I started on the entryway, where three beds of almost complete dirt had sat empty (except one yew and some annoying weeds) for far too long. Now they are filled with small shade plants that will someday be big plants. The beds have room to change -- in fact one change was made today to save a new plant. We've had rain for the past 24 hours, and it turns out the water running off the roof was bombarding my poor little wood violet, trying to drown it in the process. The wood violet is now safely tucked away in a different bed, and I have buckets collecting any additional runoff. On our project list is adding gutters and rain barrel, when money allows. But in the meantime my wood violet may yet live, and for now that is what matters.

Our dogs and newly-adopted cats have been my gardening companions. When I'm in the front yard with the cats, the dogs are jealous and whiny. When I'm in the backyard with the dogs, the cats want to come outside. But they each have their area, and the cats are chaperoned (no hunting allowed).

Tooga the Gardener

Tooga loves to garden with me, and she insists on coming outside whenever she sees me heading out there. Any hole I dig in the front yard, she is right there to test it out and make sure it is just right.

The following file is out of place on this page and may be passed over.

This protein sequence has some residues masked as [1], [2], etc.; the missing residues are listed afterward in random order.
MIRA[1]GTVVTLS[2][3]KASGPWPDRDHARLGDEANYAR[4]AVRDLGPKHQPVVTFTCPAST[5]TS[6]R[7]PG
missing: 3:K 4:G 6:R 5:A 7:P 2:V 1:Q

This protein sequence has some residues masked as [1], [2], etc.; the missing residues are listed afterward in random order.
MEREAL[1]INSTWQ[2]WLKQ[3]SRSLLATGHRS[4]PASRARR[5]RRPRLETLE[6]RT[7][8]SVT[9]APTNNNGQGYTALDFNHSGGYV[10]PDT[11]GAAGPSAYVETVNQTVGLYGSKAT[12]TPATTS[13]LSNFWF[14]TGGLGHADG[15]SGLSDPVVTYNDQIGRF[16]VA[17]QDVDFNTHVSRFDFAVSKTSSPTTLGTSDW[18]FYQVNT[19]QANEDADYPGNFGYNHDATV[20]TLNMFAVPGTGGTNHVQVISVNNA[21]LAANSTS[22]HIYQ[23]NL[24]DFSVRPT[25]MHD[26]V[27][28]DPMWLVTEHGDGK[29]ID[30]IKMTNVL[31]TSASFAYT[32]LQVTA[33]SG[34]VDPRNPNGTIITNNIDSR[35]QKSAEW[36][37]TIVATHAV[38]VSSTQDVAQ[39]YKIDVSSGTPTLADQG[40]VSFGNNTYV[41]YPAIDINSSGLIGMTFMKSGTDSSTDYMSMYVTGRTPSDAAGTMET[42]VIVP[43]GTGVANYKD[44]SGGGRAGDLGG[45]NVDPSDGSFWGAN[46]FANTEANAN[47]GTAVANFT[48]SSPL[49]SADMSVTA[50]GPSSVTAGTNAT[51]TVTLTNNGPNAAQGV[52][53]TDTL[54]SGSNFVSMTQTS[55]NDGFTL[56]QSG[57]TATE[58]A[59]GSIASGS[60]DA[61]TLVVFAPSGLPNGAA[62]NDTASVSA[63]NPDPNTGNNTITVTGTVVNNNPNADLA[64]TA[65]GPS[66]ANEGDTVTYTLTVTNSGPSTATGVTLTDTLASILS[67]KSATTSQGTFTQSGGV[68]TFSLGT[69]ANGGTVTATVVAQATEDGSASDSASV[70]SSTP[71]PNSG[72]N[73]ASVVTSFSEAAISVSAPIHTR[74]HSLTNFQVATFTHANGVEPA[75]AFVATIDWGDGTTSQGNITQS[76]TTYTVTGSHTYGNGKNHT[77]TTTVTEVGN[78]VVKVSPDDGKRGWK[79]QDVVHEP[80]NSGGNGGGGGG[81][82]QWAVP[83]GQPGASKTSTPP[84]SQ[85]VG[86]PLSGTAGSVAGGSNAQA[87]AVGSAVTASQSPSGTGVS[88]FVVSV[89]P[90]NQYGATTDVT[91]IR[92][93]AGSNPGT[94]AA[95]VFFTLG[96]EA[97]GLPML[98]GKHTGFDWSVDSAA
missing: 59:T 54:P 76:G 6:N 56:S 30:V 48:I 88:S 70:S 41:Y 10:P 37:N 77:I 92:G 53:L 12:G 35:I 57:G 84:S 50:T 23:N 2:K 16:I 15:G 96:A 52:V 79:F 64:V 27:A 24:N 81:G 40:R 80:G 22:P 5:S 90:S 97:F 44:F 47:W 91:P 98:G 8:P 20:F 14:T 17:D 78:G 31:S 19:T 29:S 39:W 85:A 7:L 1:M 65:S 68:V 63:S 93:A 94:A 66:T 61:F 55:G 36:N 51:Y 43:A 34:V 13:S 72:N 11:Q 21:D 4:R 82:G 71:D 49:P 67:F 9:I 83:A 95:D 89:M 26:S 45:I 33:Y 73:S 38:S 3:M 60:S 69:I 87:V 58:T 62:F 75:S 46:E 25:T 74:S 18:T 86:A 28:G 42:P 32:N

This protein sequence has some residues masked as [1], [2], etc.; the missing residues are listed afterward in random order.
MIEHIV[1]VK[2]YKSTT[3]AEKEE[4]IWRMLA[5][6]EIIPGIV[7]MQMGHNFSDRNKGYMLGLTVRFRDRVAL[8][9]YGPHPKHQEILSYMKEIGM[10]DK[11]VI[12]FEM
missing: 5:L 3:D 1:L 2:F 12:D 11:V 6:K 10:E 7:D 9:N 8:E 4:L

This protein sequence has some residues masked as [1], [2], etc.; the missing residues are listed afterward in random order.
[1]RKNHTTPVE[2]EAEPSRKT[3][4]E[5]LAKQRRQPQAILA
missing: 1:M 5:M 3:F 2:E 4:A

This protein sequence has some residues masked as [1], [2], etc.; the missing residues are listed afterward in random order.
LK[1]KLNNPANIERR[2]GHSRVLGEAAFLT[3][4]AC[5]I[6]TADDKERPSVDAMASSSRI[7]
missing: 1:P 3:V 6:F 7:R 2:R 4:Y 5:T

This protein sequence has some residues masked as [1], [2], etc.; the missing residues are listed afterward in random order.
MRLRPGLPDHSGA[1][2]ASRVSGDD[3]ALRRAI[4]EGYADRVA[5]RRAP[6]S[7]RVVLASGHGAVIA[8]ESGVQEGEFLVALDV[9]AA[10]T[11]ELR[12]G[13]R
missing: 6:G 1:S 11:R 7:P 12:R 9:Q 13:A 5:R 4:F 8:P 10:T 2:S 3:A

Even skittish Cricket, our kitten, has found her adventuresome side, though she still scurries back to the house or garage at every noise.


Tooga doesn't notice toads if they act like garden rocks. The toads prefer it that way.

Tooga ignores toad

The garden is bringing in all sorts of wildlife already -- toads, butterflies, lizards, skinks, caterpillars, wasps, birds, and squirrels. A few pest bugs have arrived, too, but nothing to bring alarm (well, except for the goldenball leadtree that was filled with fire ants).

I found an itty-bitty monarch caterpillar on the milkweed:

Baby monarch caterpillarAs one of my plant purchases, I chose a baby Dutchman's pipevine, only to discover the next morning that it was half gone thanks to a big pipevine swallowtail caterpillar! That hungry caterpillar was awfully cute though.